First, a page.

Leading the Way in Life Science Technologies

GEN Exclusives

More »

GEN News Highlights

More »
Jun 25, 2010

Gilead Steps Into Kinase Biology with Acquisition of CGI Pharmaceuticals for up to $120M

Gilead Steps Into Kinase Biology with Acquisition of CGI Pharmaceuticals for up to $120M

Firm has generated a library of small molecule kinase inhibitors. [© KonstantinosKokkinis - Fotolia.com]

  • Gilead Sciences is paying up to $120 million to take over CGI Pharmaceuticals. The majority of purchase price will reportedly be made as an up-front payment and the remaining based on clinical development progress, all of which will be financed through available cash on hand. Gilead anticipates that the deal will close in the third quarter, upon which CGI will continue operations in Branford, CT, as a wholly owned subsidiary of Gilead.

    CGI is focused on small molecule chemistry and kinase biology. The firm has generated a library of small molecule kinase inhibitors. The lead preclinical compound from this library targets spleen tyrosine kinase (Syk) and could have unique applications for the treatment of serious inflammatory diseases including rheumatoid arthritis, according to CGI.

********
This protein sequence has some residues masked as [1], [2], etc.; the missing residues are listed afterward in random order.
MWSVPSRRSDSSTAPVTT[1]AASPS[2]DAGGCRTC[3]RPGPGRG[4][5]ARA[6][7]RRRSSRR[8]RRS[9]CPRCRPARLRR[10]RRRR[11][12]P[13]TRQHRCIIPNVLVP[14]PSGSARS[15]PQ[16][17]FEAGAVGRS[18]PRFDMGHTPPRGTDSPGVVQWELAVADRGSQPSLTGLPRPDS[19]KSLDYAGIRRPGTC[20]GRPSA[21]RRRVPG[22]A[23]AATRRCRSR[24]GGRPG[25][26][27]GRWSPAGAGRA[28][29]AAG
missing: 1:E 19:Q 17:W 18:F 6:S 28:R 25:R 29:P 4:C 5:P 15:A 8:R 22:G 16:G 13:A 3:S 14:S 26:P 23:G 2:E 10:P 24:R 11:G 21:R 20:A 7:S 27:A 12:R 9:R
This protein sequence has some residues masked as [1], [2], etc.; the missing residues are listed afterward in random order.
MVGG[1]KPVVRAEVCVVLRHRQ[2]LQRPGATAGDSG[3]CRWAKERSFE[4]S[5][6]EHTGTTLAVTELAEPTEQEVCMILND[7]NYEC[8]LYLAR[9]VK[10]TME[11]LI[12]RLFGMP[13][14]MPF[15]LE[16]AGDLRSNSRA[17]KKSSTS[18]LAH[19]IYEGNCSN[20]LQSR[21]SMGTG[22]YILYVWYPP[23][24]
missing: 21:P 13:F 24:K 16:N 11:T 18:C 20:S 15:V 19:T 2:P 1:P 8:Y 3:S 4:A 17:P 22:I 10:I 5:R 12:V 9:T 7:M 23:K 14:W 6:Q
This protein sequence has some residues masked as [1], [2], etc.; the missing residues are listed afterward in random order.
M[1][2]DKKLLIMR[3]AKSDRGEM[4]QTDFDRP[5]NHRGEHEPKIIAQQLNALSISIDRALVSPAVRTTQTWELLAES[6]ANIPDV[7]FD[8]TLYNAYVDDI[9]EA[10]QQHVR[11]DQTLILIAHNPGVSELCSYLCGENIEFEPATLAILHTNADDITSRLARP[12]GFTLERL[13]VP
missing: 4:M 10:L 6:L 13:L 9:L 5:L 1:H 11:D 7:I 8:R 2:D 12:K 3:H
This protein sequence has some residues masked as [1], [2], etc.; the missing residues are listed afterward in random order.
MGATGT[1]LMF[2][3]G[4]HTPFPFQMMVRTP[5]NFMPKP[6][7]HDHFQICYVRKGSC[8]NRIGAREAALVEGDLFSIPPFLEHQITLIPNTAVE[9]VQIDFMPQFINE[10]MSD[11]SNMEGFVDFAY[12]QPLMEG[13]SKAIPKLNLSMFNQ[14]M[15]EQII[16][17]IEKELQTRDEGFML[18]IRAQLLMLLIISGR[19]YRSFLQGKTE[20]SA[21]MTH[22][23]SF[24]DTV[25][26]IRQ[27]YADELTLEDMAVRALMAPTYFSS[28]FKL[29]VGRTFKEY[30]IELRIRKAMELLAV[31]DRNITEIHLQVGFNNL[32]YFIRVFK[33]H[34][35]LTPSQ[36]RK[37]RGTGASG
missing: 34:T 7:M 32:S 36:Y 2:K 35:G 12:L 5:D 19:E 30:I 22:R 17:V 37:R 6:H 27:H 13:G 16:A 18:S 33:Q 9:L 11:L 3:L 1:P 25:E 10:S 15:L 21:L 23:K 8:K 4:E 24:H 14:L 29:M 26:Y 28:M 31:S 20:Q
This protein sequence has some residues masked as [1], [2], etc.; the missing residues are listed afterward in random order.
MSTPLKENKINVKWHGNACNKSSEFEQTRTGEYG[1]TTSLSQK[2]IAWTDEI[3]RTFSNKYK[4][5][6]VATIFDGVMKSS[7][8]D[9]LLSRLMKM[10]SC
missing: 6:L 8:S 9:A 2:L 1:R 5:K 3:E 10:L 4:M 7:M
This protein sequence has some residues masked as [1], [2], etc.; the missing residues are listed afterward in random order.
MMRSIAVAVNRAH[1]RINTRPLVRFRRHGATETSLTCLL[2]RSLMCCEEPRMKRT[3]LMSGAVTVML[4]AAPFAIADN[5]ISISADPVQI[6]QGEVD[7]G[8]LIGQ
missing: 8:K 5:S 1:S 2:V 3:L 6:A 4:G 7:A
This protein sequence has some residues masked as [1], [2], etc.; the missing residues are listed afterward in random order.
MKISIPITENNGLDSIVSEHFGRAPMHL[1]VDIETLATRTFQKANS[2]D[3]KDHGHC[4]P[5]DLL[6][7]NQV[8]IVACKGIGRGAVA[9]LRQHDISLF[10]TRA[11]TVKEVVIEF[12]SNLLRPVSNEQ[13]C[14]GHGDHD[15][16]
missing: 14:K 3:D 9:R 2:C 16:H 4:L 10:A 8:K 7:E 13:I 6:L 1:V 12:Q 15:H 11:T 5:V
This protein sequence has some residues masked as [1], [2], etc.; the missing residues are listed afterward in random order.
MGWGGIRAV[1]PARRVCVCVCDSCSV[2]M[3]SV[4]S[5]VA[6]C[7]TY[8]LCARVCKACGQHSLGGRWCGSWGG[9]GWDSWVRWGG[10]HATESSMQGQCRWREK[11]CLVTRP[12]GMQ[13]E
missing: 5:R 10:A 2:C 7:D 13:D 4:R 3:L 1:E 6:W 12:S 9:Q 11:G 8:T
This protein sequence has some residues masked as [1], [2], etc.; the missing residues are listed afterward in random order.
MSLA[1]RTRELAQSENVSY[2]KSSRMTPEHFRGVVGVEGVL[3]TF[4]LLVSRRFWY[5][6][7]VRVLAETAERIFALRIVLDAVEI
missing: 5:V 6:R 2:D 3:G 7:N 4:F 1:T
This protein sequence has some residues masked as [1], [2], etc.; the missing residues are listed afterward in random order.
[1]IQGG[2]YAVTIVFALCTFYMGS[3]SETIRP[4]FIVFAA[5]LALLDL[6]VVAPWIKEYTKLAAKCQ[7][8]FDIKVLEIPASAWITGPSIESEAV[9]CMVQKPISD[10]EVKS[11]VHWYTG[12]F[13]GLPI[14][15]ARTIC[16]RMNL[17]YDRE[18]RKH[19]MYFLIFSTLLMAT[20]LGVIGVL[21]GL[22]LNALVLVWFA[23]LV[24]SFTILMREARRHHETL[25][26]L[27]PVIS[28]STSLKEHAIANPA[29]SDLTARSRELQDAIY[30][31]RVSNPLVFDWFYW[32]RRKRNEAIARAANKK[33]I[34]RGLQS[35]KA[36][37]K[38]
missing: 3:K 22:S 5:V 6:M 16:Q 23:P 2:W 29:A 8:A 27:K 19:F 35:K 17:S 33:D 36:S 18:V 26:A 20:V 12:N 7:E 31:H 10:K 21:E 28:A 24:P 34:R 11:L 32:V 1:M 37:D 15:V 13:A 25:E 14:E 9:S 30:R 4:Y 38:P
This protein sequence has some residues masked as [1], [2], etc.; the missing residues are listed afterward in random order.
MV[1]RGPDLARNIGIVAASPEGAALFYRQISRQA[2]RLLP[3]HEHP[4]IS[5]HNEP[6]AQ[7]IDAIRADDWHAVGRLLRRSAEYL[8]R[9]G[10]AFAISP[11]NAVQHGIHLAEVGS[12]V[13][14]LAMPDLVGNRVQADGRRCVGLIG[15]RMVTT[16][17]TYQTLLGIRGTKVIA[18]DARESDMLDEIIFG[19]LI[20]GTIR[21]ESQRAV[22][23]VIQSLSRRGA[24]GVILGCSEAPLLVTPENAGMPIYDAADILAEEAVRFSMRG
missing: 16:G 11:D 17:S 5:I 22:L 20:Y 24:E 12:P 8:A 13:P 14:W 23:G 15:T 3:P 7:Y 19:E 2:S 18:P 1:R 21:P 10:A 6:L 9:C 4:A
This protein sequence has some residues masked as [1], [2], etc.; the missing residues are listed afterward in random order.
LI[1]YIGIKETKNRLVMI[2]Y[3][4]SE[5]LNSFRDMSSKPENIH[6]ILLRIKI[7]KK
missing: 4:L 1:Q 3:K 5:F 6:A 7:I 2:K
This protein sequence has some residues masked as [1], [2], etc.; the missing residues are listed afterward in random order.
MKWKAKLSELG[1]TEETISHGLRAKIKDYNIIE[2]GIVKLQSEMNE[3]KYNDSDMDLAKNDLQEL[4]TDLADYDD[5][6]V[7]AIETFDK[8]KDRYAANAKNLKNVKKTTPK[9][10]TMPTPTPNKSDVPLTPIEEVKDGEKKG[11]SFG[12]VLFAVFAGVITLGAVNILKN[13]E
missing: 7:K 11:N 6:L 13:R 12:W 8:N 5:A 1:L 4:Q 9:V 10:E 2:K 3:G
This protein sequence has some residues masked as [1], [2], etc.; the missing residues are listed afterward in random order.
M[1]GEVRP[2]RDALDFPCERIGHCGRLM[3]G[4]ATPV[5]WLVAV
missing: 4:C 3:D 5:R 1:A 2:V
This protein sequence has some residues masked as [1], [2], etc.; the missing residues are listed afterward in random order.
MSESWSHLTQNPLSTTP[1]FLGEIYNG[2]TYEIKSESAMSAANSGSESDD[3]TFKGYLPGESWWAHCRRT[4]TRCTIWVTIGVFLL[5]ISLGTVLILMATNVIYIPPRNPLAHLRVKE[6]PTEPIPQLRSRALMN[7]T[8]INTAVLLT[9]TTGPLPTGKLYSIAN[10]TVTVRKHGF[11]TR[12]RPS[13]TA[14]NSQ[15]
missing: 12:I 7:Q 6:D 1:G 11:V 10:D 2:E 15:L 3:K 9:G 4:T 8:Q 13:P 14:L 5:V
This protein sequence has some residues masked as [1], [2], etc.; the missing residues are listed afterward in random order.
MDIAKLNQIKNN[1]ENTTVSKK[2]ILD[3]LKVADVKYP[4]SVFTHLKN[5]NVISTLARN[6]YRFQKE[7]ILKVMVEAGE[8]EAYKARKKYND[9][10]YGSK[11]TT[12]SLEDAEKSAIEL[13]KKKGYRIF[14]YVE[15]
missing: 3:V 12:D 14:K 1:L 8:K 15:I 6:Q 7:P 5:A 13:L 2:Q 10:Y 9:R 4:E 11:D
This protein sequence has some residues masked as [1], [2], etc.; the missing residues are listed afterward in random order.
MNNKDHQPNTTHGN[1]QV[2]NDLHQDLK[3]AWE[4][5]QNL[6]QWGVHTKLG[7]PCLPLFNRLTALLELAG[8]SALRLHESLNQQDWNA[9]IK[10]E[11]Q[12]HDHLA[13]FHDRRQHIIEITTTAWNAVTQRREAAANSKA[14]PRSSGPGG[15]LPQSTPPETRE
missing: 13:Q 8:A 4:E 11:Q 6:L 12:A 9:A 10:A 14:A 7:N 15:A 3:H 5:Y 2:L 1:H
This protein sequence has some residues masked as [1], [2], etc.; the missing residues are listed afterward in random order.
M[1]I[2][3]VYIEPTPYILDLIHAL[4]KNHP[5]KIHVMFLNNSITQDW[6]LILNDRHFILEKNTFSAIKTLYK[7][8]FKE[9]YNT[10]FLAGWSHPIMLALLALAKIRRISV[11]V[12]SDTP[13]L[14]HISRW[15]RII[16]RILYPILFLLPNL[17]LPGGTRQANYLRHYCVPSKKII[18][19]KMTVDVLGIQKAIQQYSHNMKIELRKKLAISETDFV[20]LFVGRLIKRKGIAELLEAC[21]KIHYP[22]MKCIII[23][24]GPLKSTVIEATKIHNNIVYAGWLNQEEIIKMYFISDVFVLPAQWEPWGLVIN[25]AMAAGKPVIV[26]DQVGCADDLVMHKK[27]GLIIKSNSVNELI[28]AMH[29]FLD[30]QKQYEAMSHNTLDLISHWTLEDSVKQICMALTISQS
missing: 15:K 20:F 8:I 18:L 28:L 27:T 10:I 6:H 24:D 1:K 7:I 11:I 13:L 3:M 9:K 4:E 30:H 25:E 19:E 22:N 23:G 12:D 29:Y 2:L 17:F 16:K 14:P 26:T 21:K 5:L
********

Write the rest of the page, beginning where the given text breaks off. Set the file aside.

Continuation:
In October 2009, Genentech paid CGI $25 million up front for exclusive rights to discover, develop, manufacture, and commercialize therapeutics for an undisclosed target for the treatment of multiple oncology and autoimmune indications. CGI could earn $500 million in milestone and option payments.

    “The acquisition of CGI represents a unique opportunity to expand our research efforts in an interesting and promising area of drug discovery,” remarks Norbert W. Bischofberger, Ph.D., Gilead’s evp R&D and CSO. “CGI has established itself in the area of protein kinase biology and small molecule discovery, and the company’s scientific leadership and expertise represents a strong strategic fit with Gilead’s existing research organization.”



Related content

Be sure to take the GEN Poll

CRISPR Patent Controversy

Do you think recently released email from a former Broad Institute scientist to Jennifer Doudna will expedite a final legal decision on who owns the CRISPR patent?

More »